The reason there must be at least two witnesses is it takes two to three witnesses to establish a thing as the truth. In the Old Testament God told Israel a person could not be put to death on the word of only one person. There must be at least two people willing to confirm something in order for a thing to be established. Nothing can be established on the word of one person.

In Matthew 26:59-68 there were plenty of liars who came forth to speak against Yeshua. However, none of their testimonies mattered because they lied. But when two witnesses came forth with the same testimony of the truth the high priest was satisfied enough to question Yeshua. When Yeshua finally spoke the high priest was satisfied completely. With Yeshua’s testimony (him being the third witness) there was no need for further witnesses. Everything was established as the truth.

There can never be only one interpreter because we cannot know for sure whether it was the truth or not. If two people hear the same thing, then we know the first interpreter wasn’t lying. This keeps people honest and humble. It keeps them from misusing their gifts and setting themselves up as some kind of god. I personally believe having several interpreters is the way to go, but then again I believe Yahweh Elohim is always right.

To summarize the proper use of speaking in tongues during a congregation gathering is

(1)    Everyone should not be speaking in tongues at one time.
(2)    Tongues must be for edification.
(3)    If tongues are exercised there must be two to three interpreters.

Now I know our tradition tells us something else, but this is what the scriptures say. If you feel I have misinterpreted scriptures, please let me know. If you like what I said, then definitely tell me so. Either way, I want to hear from you.

Prayer Time

Our Heavenly Father, who is in heaven,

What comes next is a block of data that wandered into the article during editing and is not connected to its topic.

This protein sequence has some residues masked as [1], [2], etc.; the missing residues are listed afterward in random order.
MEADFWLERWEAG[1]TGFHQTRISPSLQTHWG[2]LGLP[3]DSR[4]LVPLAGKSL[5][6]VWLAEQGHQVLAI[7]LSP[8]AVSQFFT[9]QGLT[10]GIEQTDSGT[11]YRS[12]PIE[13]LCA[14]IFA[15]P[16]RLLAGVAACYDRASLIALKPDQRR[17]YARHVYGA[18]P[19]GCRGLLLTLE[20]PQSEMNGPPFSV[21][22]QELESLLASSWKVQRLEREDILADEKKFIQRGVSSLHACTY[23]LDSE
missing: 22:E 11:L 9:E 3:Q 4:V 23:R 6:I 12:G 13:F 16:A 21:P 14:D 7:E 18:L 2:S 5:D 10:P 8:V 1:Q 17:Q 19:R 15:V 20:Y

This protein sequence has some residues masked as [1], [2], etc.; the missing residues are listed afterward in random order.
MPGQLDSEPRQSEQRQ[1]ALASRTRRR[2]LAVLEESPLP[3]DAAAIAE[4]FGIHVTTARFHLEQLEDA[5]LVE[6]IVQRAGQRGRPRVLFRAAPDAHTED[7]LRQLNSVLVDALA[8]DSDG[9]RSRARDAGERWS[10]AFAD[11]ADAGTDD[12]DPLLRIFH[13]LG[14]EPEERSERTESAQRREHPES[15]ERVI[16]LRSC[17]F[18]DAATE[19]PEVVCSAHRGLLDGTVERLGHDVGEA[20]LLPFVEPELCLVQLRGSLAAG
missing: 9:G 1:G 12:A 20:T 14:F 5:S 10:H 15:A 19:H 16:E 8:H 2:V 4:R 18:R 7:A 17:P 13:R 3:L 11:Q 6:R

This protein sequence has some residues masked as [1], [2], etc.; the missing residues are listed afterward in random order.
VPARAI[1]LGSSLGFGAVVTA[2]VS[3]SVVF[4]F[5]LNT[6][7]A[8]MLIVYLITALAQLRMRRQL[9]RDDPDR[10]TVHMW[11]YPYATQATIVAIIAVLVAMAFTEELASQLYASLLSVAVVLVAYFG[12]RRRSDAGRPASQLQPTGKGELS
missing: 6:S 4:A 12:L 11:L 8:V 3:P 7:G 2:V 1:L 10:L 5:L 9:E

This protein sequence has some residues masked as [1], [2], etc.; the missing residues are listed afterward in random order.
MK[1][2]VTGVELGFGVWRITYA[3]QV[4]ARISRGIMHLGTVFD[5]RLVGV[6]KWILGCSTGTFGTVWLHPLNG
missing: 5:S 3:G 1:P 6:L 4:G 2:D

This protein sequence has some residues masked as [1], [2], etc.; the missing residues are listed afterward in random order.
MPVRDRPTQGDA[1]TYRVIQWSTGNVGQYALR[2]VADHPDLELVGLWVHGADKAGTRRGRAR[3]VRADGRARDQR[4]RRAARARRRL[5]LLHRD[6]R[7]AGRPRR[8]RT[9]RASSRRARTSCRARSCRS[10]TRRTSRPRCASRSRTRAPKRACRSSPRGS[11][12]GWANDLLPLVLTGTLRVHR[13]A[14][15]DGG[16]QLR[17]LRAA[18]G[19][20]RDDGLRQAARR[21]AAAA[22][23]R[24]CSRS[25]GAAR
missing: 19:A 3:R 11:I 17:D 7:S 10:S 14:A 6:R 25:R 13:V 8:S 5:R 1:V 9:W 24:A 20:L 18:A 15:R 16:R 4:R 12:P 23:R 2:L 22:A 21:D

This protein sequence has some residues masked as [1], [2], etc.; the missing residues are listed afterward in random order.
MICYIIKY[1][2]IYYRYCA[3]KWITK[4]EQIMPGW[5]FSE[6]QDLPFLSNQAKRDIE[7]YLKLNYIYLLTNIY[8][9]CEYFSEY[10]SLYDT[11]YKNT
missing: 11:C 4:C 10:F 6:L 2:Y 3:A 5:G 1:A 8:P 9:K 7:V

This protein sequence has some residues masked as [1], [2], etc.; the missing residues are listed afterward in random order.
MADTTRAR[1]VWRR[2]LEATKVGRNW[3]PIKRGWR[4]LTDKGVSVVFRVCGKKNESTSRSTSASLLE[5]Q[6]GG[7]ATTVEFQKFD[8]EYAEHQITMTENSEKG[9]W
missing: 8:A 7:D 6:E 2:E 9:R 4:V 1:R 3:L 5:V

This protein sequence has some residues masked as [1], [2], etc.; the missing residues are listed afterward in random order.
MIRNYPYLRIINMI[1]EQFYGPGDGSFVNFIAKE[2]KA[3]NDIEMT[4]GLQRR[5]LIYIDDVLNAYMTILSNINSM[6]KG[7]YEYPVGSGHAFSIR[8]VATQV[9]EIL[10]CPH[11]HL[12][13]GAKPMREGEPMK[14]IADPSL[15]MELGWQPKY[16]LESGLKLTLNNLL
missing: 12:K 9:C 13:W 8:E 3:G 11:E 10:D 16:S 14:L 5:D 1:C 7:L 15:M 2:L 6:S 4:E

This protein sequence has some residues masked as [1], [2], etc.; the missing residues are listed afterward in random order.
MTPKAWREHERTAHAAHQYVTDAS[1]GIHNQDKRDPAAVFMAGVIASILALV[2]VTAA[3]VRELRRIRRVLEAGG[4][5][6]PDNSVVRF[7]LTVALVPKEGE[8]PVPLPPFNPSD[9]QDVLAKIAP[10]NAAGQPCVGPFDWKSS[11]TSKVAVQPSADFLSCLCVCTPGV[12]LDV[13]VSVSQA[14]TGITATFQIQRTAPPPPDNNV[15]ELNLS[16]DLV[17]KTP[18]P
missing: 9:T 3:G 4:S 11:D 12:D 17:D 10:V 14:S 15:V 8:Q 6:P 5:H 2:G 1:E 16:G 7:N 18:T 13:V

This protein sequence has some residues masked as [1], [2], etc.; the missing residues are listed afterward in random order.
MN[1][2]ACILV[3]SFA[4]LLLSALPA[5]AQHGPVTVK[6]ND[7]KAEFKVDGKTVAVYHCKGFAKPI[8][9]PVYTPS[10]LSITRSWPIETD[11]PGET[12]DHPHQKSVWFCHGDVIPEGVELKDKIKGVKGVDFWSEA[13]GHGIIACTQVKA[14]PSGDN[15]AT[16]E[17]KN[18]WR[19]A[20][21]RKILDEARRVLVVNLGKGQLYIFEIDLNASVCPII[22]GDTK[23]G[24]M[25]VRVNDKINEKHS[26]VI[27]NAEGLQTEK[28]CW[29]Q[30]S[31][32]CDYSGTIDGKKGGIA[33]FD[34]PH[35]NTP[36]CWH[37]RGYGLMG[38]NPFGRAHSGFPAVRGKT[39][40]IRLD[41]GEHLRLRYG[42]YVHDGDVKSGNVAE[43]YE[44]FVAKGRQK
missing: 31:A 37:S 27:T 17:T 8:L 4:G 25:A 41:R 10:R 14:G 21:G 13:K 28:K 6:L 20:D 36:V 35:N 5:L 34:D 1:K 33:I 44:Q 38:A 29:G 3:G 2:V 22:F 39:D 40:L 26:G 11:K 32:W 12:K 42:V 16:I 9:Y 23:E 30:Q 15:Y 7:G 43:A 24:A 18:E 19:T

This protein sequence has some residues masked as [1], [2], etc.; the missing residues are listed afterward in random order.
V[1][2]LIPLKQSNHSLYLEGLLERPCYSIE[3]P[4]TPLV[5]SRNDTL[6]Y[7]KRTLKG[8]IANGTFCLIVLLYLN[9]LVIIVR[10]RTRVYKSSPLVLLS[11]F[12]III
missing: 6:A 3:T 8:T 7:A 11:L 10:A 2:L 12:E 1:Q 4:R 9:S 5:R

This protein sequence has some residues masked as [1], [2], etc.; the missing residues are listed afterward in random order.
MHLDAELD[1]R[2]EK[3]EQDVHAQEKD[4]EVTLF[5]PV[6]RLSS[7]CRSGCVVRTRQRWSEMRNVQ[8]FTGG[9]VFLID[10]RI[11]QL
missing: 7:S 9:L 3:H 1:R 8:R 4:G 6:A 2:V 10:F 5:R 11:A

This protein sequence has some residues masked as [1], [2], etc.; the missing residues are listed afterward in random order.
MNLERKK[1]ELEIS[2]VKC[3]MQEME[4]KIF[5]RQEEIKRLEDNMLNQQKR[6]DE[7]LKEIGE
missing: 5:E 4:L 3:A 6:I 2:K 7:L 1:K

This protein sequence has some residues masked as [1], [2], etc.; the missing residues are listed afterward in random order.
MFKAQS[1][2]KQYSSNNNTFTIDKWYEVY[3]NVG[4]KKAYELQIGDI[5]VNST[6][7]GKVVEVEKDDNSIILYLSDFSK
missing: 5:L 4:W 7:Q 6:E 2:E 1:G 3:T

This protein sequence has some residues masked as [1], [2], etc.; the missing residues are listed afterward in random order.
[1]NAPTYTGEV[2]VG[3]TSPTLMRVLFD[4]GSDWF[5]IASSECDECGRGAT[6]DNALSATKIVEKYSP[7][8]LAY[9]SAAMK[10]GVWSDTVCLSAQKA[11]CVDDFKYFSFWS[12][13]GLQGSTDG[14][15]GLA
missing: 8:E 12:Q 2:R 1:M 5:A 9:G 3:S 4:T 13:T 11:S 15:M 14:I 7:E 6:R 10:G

Open our understanding to your scriptures and teach us by your Holy Spirit so that we won’t err, but walk uprightly before you.
In Yeshua the Messiah’s name, Amen.

Scripture Reference

“If the gift of tongues is exercised, let it be by two or at most three, and each in turn; and let someone interpret.” (1 Corinthians 14:27 CJB)

“But if he will not hear thee, then take with thee one or two more, that in the mouth of two or three witnesses every word may be established.” (Matthew 18:16 KJV)

“This is the third time I am coming to you. In the mouth of two or three witnesses shall every word be established.” (2 Corinthians 13:1 KJV)

“Against an elder receive not an accusation, but before two or three witnesses.” (1 Timothy 5:19 KJV)

“He that despised Moses’ law died without mercy under two or three witnesses: (Hebrews 10:28 KJV)

“And I will give power unto my two witnesses, and they shall prophesy a thousand two hundred and threescore days, clothed in sackcloth.” (Revelation 11:3 KJV)

“At the mouth of two witnesses, or three witnesses, shall he that is worthy of death be put to death; but at the mouth of one witness he shall not be put to death. The hands of the witnesses shall be first upon him to put him to death, and afterward the hands of all the people. So thou shalt put the evil away from among you.” (Deuteronomy 17:6-7 KJV)

“One witness shall not rise up against a man for any iniquity, or for any sin, in any sin that he sinneth: at the mouth of two witnesses, or at the mouth of three witnesses, shall the matter be established.” (Deuteronomy 19:15 KJV)


1. “He Came to Set the Captives Free” by Rebecca Brown, MD; page 236.